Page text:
Foodservice Equipment & Supplies

FEB 2019

Foodservice Equipment & Supplies magazines is an industry resource connecting foodservice operators, equipment and supplies manufacturers and dealers, and facility design consultants.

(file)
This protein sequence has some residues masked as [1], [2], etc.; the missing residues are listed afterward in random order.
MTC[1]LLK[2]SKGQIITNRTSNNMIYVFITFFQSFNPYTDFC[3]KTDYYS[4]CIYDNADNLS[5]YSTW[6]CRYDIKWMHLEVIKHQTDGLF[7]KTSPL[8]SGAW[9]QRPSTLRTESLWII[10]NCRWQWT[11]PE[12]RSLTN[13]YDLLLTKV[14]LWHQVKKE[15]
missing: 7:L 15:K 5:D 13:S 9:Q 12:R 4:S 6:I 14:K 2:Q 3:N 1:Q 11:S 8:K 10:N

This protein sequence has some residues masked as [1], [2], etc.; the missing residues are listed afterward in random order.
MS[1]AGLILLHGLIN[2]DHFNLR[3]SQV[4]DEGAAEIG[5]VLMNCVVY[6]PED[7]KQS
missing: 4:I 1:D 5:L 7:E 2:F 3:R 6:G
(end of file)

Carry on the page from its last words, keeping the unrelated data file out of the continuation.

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74 • FOODSERVICE EQUIPMENT & SUPPLIES • FEBRUARY 2019 I t was a tough decision," says Peter Testory, director of dining and culinary services, Division of University Housing at the University of Wisconsin–Madison, referencing the switch to reusable plastic containers in university housing foodservice facilities. Going all-in was the tough part, he says, which meant eliminating other options for students seeking to take food outside the dining area. "We knew it wouldn't work if we offered a choice — dispos- able or reusable — or if we only did one facility, so we went all-in and now only use reusable containers," explains Testory. The rip-the-Band-Aid-off approach to the reusable container program, dubbed Ticket to Takeout, has proven a success in lessening what winds up in landfills, Testory says. Reusable Meet and Greet The reusable program went into effect in the fall of 2018. All campus housing residents, the bulk of whom are freshmen, received a free token and instructional card in their dorms explaining the program. The token holds a $5 monetary value, which grants students with a dining program free entry into the program. The cost is $5 to enroll for campus staff, students not living in residence halls and visitors. The catch is that no other option exists for off-premise con- tainers in the six University Housing Dining Markets. For those who choose to take the reusable containers outside the dining facility, say, to eat in their dorm room, they need to return the container — clean — to receive a new token. Otherwise, it costs $5 to purchase another token for the off-premise container. Reusable vs. Disposable Prior to the switch to reusable containers, the university's Dining Markets were using one-time-use compostable containers. "We realized that our efforts to be sustainable were actually having the opposite effect since most of those compostable containers were not making it to the proper waste channels," Testory says. When he would tour the university's housing facilities, Testory recalls seeing trash cans overflowing with the composta- ble containers. "Just using a compostable product doesn't make you sustainable," he says. "It has to end up in the proper waste area or you are not hitting the sustainability mark." On top of overflowing trash cans, silverware was leaving the dining area never to be seen again; now staff frequently find used silverware returned inside the reusable containers. The takeout program has also spurred a bit of a resur- gence in on-premise student dining, where staff plate food on melamine dishes or china. "Last year, 6 out of 10 students who got a disposable would be eating in the dining room. Today, I rarely see students eating from the green containers," Testory says. He considers that a side benefit in terms of Students taking food to go from University of Wisconsin residential dining programs receive their meals in a reusable container that they later return. CAMPUS SUSTAINABILITY PROGRAM

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